[FoRK] Decline and Fall

Sebastian Hassinger shassinger
Fri Aug 19 06:07:39 PDT 2005

...of the American Democratic Experiment.


Judge Dread
John Roberts and Enemy Combatants


The United States long ago ceased to be anything like a living,
thriving republic. But it retained the legal form of a republic, and
that counted for something: as long as the legal form still existed,
even as a gutted shell, there was hope it might be filled again one
day with substance.

But now the very legal structures of the Republic are being
dismantled. The principle of arbitrary rule by an autocratic leader is
being openly established, through a series of unchallenged executive
orders, perverse Justice Department rulings and court decisions by
sycophantic judges who defer to power - not law - in their
determinations. What we are witnessing is the creation of a
"Commander-in-Chief State," where the form and pressure of law no
longer apply to the president and his designated agents. The rights of
individuals are no longer inalienable, nor are their persons
inviolable; all depends on the good will of the Commander, the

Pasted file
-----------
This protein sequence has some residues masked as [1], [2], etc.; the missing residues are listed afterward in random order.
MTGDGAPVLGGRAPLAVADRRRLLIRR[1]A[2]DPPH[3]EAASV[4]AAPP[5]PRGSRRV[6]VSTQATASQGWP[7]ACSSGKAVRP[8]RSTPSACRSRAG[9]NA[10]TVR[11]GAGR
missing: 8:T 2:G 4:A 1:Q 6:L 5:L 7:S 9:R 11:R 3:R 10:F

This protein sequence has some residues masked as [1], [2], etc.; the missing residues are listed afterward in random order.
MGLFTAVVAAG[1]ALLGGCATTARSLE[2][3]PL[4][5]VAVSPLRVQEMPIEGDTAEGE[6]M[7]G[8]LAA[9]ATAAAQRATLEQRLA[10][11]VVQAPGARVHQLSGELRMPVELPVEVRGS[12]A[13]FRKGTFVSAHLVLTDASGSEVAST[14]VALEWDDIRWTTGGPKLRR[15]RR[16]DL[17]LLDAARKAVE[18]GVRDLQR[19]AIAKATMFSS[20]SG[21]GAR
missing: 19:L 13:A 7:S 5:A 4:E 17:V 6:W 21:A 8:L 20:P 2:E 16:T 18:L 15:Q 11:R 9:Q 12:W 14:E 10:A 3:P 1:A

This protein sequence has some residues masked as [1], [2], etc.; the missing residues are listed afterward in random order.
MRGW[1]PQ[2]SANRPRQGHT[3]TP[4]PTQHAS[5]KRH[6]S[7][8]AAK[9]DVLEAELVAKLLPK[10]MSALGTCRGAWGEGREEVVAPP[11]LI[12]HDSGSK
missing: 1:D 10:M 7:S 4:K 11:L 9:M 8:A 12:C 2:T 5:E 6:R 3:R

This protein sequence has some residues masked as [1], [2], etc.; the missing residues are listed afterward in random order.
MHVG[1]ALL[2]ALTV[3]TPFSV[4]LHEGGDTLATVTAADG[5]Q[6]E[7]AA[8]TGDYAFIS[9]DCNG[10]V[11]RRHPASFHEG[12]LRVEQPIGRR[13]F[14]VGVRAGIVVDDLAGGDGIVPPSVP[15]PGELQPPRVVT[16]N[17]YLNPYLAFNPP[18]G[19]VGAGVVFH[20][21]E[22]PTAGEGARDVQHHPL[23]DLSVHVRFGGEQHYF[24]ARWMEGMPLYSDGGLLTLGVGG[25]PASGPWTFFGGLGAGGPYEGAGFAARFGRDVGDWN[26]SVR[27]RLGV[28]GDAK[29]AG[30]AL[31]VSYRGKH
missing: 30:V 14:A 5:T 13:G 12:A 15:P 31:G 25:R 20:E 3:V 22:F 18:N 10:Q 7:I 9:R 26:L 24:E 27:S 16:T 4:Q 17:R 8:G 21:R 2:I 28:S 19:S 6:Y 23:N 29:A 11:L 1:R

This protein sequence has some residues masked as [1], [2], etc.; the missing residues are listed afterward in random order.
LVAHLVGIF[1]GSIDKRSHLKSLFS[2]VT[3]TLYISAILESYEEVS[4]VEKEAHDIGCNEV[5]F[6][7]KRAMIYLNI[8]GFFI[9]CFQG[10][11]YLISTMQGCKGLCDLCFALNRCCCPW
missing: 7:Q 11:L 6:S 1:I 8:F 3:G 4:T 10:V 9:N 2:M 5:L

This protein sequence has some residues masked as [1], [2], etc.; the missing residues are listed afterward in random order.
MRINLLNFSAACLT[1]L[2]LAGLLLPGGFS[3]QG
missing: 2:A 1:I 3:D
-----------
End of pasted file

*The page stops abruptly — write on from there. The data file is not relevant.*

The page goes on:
military autocrat.

George W. Bush has granted himself the power to declare anyone on
earth - including any American citizen - an "enemy combatant," for any
reason he sees fit. He can render them up to torture, he can imprison
them for life, he can even have them killed, all without charges, with
no burden of proof, no standards of evidence, no legislative
oversight, no appeal, no judicial process whatsoever except those that
he himself deigns to construct, with whatever limitations he cares to
impose. Nor can he ever be prosecuted for any order he issues, however
criminal; in the new American system laid out by Bush's legal minions,
the Commander is sacrosanct, beyond the reach of any law or

This is not hyperbole. It is simply the reality of the United States
today. The principle of unrestricted presidential power is now being
codified into law and incorporated into the institutional structures
of the state, as Deep Blade Journal reports in an excellent compendium
of recent outrages against liberty.

For example, on July 15, a panel of federal appellate court judges
upheld Bush's sovereign right to dispose of "enemy combatants" any way